A group for those interested in science from the vast expanse of the universe or technology.
Unfortunately thorium reactors are doomed to fail since, unlike uranium, thorium, can't be used to make nuclear bombs. Thanks 'Merica.
Incorrect, they can be weaponized, it is harder and is PART of the reason the Thorium fuel cycle lost to Uranium, but it's not the whole picture.
I can say that the guy is selling his product, pointing out pretty much every drawback of todays light water reactors. There are over many solutions to these, but energetics is very conservative branch of technology and will rather stick with older technology, proven and modernized to best level, than experimenting with new stuff.
There are many teams working on promising designs of nuclear reactors, all of them having issues of acquiring money to bring their project to life. No investor would give money to something he can't sell to power companies when it's finished and no power company would buy a reactor that is so different without having somebody else run and test it for at least 15 years.
To the weird chart of Thorium and Uranium availability: I can't imagine burning platinum or silver for energy, but Uranium costs is several times lower.
So, to this project: there isn't much experience with use of Thorium yet. It is different than Uranium, or MOX fuel. One of the greatest issue of molten salts, or liquid metal reactors is the need to heat up the whole primary circuit every time you start it. Pipes with heating are considered too complex to be reliable. Second is, that LFTR converts 232Th to 233U, which is the actual fuel. This conversion is complicated by higher half-life of 233Pa and it's high absorption cross-section (probability of absorption of another neutron), turning it to quite useless 232U.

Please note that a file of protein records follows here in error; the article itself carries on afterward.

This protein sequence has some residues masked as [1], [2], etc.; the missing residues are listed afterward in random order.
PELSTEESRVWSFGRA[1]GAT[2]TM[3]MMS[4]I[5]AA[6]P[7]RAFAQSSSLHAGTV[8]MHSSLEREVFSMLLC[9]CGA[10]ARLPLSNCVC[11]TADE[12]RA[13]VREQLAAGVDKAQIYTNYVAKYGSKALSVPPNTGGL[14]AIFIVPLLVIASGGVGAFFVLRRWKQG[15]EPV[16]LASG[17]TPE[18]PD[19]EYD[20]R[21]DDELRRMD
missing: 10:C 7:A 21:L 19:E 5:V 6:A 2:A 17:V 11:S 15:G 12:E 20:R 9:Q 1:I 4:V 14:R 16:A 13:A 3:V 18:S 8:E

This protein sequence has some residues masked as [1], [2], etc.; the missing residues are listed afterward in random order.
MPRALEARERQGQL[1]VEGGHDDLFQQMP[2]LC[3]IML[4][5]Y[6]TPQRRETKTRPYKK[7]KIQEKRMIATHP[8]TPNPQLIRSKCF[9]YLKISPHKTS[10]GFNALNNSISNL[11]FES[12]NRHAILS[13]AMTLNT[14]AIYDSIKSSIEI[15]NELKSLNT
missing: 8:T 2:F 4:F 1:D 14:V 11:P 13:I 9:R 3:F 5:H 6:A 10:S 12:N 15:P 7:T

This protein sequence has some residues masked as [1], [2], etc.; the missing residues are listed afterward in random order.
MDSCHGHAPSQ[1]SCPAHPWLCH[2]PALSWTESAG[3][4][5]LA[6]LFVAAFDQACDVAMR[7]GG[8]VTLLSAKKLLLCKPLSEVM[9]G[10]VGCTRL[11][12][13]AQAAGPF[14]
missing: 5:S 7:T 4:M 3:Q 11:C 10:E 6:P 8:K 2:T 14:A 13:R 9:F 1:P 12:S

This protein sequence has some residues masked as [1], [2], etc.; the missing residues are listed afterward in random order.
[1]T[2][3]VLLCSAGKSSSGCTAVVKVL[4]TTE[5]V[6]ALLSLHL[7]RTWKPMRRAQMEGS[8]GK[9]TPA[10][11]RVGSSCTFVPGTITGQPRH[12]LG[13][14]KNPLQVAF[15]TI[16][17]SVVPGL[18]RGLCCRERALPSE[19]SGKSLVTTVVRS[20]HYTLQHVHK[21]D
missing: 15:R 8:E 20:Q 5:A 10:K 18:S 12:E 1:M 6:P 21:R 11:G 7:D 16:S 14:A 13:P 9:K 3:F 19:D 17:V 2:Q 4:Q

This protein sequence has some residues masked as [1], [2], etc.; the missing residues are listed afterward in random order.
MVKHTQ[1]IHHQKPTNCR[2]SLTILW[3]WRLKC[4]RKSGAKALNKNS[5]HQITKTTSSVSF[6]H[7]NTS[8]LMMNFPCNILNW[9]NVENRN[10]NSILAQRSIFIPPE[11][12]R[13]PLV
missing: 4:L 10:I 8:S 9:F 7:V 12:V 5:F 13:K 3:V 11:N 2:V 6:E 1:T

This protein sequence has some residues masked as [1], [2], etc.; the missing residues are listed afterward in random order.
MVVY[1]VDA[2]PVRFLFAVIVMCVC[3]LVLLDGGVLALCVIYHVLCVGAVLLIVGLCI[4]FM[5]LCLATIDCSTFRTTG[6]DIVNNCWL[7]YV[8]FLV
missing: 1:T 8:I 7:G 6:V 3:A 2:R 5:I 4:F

@ElfFriend - Thorium 232 is not fissionable, but you can convert it to Uranium 233, which is a good bomb material. I wouldn't look for the cause in this.
Take your +1 :) I have plans on studying Nuclear Engineering after graduating on my actual carrer which is Chemical Engineering
Funny thing, I will do it vice versa. I'm getting my bachelor of nuclear engineering this year and I will probably go on Chemical Engineering, or Energetics.
You're lucky! I want to be in front of a reactor already, whatever decision you take, you will never regret on studying an Engineering carrer :D
Actually, a reactor in powerplant is more like mechanical engineering than nuclear. This made me a bit sad when I found out, since I was always more interested in chasing neutrons than thermodynamics.
Hmm, I'll need to decide before I graduate :P
The US government is in a unique position to take charge of new generation nuclear plants via massive subsidies to programs like LFTR. They did this back in the 1950's and 1960's, there is no reason that they could not do it today.
What the government can get out of it is party publicity which is worth its own weight in gold these days. The political party that says "hey I have a pretty darn good green energy solution for our country that is impressively safe" gets to take the cake.
On top of that there are byproducts from the fission cycle that can be used medically as well as other additions that could be implemented later that could help generate new emission free fuels. Kirk Sorensen talked about this at length multiple times, the Th-MSR idea is a winning one in my book.
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